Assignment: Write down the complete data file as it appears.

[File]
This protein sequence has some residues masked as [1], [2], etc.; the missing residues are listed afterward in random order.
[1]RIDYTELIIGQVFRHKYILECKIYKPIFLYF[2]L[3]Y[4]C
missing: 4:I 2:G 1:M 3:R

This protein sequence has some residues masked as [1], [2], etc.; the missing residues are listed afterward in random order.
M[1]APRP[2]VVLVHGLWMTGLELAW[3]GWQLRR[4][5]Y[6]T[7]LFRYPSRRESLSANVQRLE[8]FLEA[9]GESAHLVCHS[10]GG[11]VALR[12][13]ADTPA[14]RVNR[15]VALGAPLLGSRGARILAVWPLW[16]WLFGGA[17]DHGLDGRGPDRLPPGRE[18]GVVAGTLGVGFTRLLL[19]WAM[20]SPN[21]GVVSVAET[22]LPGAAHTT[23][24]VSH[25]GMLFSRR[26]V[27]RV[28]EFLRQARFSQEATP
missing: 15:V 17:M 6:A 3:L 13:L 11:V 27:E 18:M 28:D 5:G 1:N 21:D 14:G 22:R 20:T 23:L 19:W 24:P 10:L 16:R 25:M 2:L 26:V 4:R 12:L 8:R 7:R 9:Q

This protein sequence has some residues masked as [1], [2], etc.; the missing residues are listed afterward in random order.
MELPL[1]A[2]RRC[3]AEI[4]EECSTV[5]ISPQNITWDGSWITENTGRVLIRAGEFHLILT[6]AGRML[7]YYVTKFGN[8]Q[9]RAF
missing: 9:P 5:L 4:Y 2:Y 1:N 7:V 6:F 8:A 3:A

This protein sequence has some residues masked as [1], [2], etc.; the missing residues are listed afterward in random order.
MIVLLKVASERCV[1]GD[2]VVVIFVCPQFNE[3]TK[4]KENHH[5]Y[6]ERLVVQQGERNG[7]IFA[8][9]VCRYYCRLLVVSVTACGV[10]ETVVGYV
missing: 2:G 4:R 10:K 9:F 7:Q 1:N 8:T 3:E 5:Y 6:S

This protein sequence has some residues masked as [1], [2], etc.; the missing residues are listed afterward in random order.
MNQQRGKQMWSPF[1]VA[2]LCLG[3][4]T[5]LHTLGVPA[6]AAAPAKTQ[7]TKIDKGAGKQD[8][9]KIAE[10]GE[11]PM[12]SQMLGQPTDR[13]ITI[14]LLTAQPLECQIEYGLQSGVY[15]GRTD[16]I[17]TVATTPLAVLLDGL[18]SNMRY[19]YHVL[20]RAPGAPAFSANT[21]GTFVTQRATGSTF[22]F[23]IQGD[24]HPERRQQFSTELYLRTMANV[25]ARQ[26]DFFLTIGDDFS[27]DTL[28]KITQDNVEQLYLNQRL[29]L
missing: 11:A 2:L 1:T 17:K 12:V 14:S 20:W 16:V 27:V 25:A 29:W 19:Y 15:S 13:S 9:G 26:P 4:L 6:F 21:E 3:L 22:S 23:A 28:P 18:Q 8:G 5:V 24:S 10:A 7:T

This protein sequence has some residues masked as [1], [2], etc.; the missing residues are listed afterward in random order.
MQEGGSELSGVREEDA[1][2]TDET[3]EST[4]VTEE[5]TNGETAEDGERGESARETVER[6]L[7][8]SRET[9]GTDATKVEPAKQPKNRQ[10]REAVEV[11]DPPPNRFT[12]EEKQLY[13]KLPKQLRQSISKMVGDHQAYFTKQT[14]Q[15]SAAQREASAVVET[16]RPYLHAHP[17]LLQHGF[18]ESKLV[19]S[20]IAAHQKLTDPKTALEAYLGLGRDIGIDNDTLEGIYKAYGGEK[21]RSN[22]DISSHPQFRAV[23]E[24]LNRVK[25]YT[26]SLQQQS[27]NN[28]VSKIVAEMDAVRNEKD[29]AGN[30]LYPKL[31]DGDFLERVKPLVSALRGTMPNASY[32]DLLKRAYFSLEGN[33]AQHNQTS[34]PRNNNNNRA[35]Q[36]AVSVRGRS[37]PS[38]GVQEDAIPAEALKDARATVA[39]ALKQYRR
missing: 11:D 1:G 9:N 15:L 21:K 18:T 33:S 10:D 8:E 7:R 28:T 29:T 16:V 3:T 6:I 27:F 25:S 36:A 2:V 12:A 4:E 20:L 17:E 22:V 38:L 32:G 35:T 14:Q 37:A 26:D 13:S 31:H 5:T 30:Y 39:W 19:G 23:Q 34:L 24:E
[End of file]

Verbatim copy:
This protein sequence has some residues masked as [1], [2], etc.; the missing residues are listed afterward in random order.
[1]RIDYTELIIGQVFRHKYILECKIYKPIFLYF[2]L[3]Y[4]C
missing: 4:I 2:G 1:M 3:R

This protein sequence has some residues masked as [1], [2], etc.; the missing residues are listed afterward in random order.
M[1]APRP[2]VVLVHGLWMTGLELAW[3]GWQLRR[4][5]Y[6]T[7]LFRYPSRRESLSANVQRLE[8]FLEA[9]GESAHLVCHS[10]GG[11]VALR[12][13]ADTPA[14]RVNR[15]VALGAPLLGSRGARILAVWPLW[16]WLFGGA[17]DHGLDGRGPDRLPPGRE[18]GVVAGTLGVGFTRLLL[19]WAM[20]SPN[21]GVVSVAET[22]LPGAAHTT[23][24]VSH[25]GMLFSRR[26]V[27]RV[28]EFLRQARFSQEATP
missing: 15:V 17:M 6:A 3:L 13:L 11:V 27:E 18:M 28:D 5:G 1:N 21:D 14:G 22:R 20:T 23:L 19:W 24:P 10:L 16:R 25:M 2:L 26:V 4:R 12:L 8:R 7:R 9:Q

This protein sequence has some residues masked as [1], [2], etc.; the missing residues are listed afterward in random order.
MELPL[1]A[2]RRC[3]AEI[4]EECSTV[5]ISPQNITWDGSWITENTGRVLIRAGEFHLILT[6]AGRML[7]YYVTKFGN[8]Q[9]RAF
missing: 9:P 5:L 4:Y 2:Y 1:N 7:V 6:F 8:A 3:A

This protein sequence has some residues masked as [1], [2], etc.; the missing residues are listed afterward in random order.
MIVLLKVASERCV[1]GD[2]VVVIFVCPQFNE[3]TK[4]KENHH[5]Y[6]ERLVVQQGERNG[7]IFA[8][9]VCRYYCRLLVVSVTACGV[10]ETVVGYV
missing: 2:G 4:R 10:K 9:F 7:Q 1:N 8:T 3:E 5:Y 6:S

This protein sequence has some residues masked as [1], [2], etc.; the missing residues are listed afterward in random order.
MNQQRGKQMWSPF[1]VA[2]LCLG[3][4]T[5]LHTLGVPA[6]AAAPAKTQ[7]TKIDKGAGKQD[8][9]KIAE[10]GE[11]PM[12]SQMLGQPTDR[13]ITI[14]LLTAQPLECQIEYGLQSGVY[15]GRTD[16]I[17]TVATTPLAVLLDGL[18]SNMRY[19]YHVL[20]RAPGAPAFSANT[21]GTFVTQRATGSTF[22]F[23]IQGD[24]HPERRQQFSTELYLRTMANV[25]ARQ[26]DFFLTIGDDFS[27]DTL[28]KITQDNVEQLYLNQRL[29]L
missing: 11:A 2:L 1:T 17:K 12:V 14:S 20:W 16:V 27:V 25:A 29:W 19:Y 15:S 13:S 9:G 26:P 4:L 6:F 21:E 3:L 22:S 23:A 28:P 18:Q 8:G 5:V 24:S 10:A 7:T

This protein sequence has some residues masked as [1], [2], etc.; the missing residues are listed afterward in random order.
MQEGGSELSGVREEDA[1][2]TDET[3]EST[4]VTEE[5]TNGETAEDGERGESARETVER[6]L[7][8]SRET[9]GTDATKVEPAKQPKNRQ[10]REAVEV[11]DPPPNRFT[12]EEKQLY[13]KLPKQLRQSISKMVGDHQAYFTKQT[14]Q[15]SAAQREASAVVET[16]RPYLHAHP[17]LLQHGF[18]ESKLV[19]S[20]IAAHQKLTDPKTALEAYLGLGRDIGIDNDTLEGIYKAYGGEK[21]RSN[22]DISSHPQFRAV[23]E[24]LNRVK[25]YT[26]SLQQQS[27]NN[28]VSKIVAEMDAVRNEKD[29]AGN[30]LYPKL[31]DGDFLERVKPLVSALRGTMPNASY[32]DLLKRAYFSLEGN[33]AQHNQTS[34]PRNNNNNRA[35]Q[36]AVSVRGRS[37]PS[38]GVQEDAIPAEALKDARATVA[39]ALKQYRR
missing: 11:D 1:G 9:N 15:L 21:K 18:T 33:S 10:D 8:E 7:R 28:T 29:T 16:V 3:T 6:I 27:F 25:S 36:A 2:V 12:A 4:E 20:L 17:E 22:V 38:L 32:G 35:T 14:Q 37:A 26:D 13:S 31:H 5:T 30:Y 39:W 19:G 23:Q 34:L 24:E